For several weeks I unwittingly pushed Holly deeper and deeper into the mire she was struggling to get out of. I insisted she should accommodate Lucy, and reiterated that she sometimes had to do what Lucy wanted. She could suggest, I said, that they both play with other children, but she must try to give and take. When she said that Lucy would tell on her if she played with anyone else, I laughed. I knew Lucy; she was small and quiet. I couldn't imagine such threats issuing from her. I brushed Holly's anxieties aside, believing that dealing with her own friendships was all part of her social skills' development.
It was only after Holly had lain awake nearly all one night crying that I realised the situation needed closer scrutiny, and I went to see her teacher.
To my surprise, rather than condemning Holly for rejecting her best friend, the teacher and the classroom assistant were quick to come to Holly's defence. The teacher had not been aware of Lucy's threats and her persistent hanging on to Holly, but now she took them very seriously.
After a week's observation to confirm what was going on, it was agreed that the two girls should be separated as much as possible in class. After this, the situation rapidly improved as both children were given a breathing space and the opportunity to form new relationships.
Pat Quinn Caitling, counsellor at Kidscape, the organisation set up to support children's safety at home and school, does not underestimate the distress that can be caused by being clung to by an over-zealous friend. She has personal experience of it.
"A girl at my new boarding school, who for various reasons was unpopular, made a beeline for me. I appreciated her friendliness until I realised she wanted to occupy my whole life's space. Every time I turned round she was there, breathing down my neck. Other children avoided me when they saw me with her, so I became shut out from the rest of the school's social world. I felt sorry for this girl, but I couldn't bear her suffocating presence. I can only liken the experience to being a prisoner, with a warden at your heels the whole time."
In her view, it tends to be children who are able to empathise who are more likely to be clung on to, and those who have not yet learned to put themselves in someone else's shoes, who do the clinging.
"We encourage children to be kind and sensitive, but sometimes we go too far and do them a disservice," she says. "It is usually the most sensitive, caring children who become burdened with the hangers-on, as they find it easy to imagine what it would feel like to be rejected."
She also recognises that a hanger-on is likely to be having difficulties adjusting to the social world, and may need guidance in how to make friends on a more equal basis. "Children like Lucy may well be unhappy and floundering in the big arena of the school. It is for this reason they cling on to the first person who shows them the slightest kindness. For them, a friend in captivity is better than no friend at all. They need to be taught that you cannot make friends through force, and to be given strategies for forming good relationships through give and take."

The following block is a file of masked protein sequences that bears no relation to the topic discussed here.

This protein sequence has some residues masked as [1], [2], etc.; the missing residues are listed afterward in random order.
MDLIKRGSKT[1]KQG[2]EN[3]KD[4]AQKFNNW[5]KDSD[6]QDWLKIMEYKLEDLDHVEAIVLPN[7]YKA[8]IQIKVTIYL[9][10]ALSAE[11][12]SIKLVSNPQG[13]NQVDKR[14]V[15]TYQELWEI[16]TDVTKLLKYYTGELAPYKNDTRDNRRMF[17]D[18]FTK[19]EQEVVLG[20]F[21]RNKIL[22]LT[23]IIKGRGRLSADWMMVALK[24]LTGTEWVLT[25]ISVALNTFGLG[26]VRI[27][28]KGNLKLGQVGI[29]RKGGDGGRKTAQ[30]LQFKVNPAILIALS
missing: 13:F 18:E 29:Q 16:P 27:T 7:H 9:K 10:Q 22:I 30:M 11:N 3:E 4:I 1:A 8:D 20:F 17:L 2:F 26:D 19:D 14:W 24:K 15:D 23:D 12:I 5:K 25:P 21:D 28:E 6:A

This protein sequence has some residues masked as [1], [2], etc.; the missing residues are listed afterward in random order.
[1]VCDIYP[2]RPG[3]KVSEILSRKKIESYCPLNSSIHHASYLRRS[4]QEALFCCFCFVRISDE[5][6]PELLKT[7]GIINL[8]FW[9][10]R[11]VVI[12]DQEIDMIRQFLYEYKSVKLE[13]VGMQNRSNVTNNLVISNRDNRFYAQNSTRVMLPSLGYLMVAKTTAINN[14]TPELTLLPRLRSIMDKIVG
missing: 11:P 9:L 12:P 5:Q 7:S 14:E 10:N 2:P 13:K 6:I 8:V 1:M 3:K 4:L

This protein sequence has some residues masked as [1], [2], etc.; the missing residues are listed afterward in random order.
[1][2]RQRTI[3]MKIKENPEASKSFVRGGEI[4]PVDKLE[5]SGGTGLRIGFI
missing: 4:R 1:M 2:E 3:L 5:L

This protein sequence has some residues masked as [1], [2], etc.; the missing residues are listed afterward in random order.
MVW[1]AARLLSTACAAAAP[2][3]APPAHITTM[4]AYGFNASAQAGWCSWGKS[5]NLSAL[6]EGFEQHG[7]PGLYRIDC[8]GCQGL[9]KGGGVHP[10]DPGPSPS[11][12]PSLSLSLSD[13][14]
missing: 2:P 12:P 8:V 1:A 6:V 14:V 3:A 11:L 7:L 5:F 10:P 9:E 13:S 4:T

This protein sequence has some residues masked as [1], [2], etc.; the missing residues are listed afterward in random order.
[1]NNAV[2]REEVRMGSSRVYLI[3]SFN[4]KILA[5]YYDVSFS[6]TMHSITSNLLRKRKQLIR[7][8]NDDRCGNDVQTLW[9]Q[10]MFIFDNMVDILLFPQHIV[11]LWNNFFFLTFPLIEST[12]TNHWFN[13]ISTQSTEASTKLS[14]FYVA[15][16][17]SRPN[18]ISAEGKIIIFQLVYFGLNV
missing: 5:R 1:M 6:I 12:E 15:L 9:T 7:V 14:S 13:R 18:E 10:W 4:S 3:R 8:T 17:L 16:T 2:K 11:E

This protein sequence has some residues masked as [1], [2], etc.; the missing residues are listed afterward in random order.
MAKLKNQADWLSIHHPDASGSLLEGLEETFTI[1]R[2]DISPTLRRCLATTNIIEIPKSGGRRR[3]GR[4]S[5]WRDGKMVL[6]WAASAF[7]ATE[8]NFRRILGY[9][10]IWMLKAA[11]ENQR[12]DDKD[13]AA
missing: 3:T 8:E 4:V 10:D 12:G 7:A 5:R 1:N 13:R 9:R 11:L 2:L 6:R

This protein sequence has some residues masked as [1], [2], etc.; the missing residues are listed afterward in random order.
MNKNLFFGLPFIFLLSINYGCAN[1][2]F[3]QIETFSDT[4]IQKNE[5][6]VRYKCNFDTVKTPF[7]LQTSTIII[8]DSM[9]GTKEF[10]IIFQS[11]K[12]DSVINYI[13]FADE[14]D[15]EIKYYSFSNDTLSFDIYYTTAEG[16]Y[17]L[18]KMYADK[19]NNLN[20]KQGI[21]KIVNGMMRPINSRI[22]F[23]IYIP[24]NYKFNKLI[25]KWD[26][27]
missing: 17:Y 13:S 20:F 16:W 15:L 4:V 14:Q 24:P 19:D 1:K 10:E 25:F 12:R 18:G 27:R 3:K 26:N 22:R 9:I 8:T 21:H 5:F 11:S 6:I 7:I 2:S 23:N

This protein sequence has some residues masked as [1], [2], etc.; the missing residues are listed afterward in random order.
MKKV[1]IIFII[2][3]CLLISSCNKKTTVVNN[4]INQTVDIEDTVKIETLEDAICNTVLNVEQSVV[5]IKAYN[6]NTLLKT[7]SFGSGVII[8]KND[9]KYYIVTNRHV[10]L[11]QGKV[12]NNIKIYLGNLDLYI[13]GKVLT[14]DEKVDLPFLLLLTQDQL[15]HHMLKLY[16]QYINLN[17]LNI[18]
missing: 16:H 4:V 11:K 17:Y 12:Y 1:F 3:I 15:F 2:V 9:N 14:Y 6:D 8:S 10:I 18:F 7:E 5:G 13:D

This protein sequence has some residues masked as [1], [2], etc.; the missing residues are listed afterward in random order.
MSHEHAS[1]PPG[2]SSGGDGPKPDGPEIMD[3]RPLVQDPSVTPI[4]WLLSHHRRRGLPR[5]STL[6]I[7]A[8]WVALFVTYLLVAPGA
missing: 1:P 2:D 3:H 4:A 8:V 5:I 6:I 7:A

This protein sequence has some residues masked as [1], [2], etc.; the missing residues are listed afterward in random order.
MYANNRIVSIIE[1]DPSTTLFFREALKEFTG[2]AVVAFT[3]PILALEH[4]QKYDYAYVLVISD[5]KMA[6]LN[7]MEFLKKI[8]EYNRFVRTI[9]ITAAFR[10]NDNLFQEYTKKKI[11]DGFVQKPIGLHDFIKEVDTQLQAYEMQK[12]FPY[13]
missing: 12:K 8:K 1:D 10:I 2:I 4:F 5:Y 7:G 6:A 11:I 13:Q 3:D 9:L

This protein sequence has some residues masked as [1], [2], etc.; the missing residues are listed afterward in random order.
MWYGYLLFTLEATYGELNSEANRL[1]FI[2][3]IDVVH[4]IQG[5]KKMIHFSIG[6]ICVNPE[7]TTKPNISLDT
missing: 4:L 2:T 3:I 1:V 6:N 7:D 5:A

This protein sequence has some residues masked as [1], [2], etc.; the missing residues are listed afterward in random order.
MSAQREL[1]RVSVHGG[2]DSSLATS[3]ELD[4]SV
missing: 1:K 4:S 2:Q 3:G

It can be difficult to establish the facts, however, when children may not have the vocabulary to talk about their relationships - or to know when to intervene, since friendships tend to blow hot and cold anyway at this age. And how can we advise our children to deal with hangers-on, when even as adults it can be difficult to define personal boundaries?
Kidscape's advice that any behaviour that is having a detrimental effect on a child's happiness and/or education, and has been going on for some time, needs to be taken seriously, is a useful rule of thumb. They suggest that once the facts have been established we can help children by teaching them basic assertiveness techniques, in which they change their behaviour from passive (like Holly's) or aggressive, to one in which they respect themselves and others equally. Practising saying "no" to things they do not want to do (telling them they are rejecting the thing, not the person) and learning to state their preferences clearly, can help.
The Cambridge Child Protection Service also stresses that children need to know they have a range of named adults who will listen to them if someone's behaviour is making them unhappy. They may include teachers, parents, and classroom assistants. But this can only help if the appointed adults do indeed make time to listen to what children have to say.
"I'm afraid I didn't take Samuel's complaints at all seriously," admits a mother of a six-year-old who had been having problems shaking off an over-persistent friend at school. "He kept telling me this boy would never leave him alone, but I ignored him. The teacher sat them together, since Samuel didn't have any other friends. She didn't realise he couldn't make other friends because this child was dominating his every moment in school. It took months for it to dawn on me how difficult the situation had become for him. As soon as we realised that he wasn't voluntarily being friends with this boy, and separated them, he began to bloom."
What I learnt from Holly's experience was to give children the benefit of the doubt when they complain about a situation. I was trying to find what to me was a more reasonable explanation for her reluctance to go to school, when she was telling me all the time what the problem was, and only needed listening tonReuse content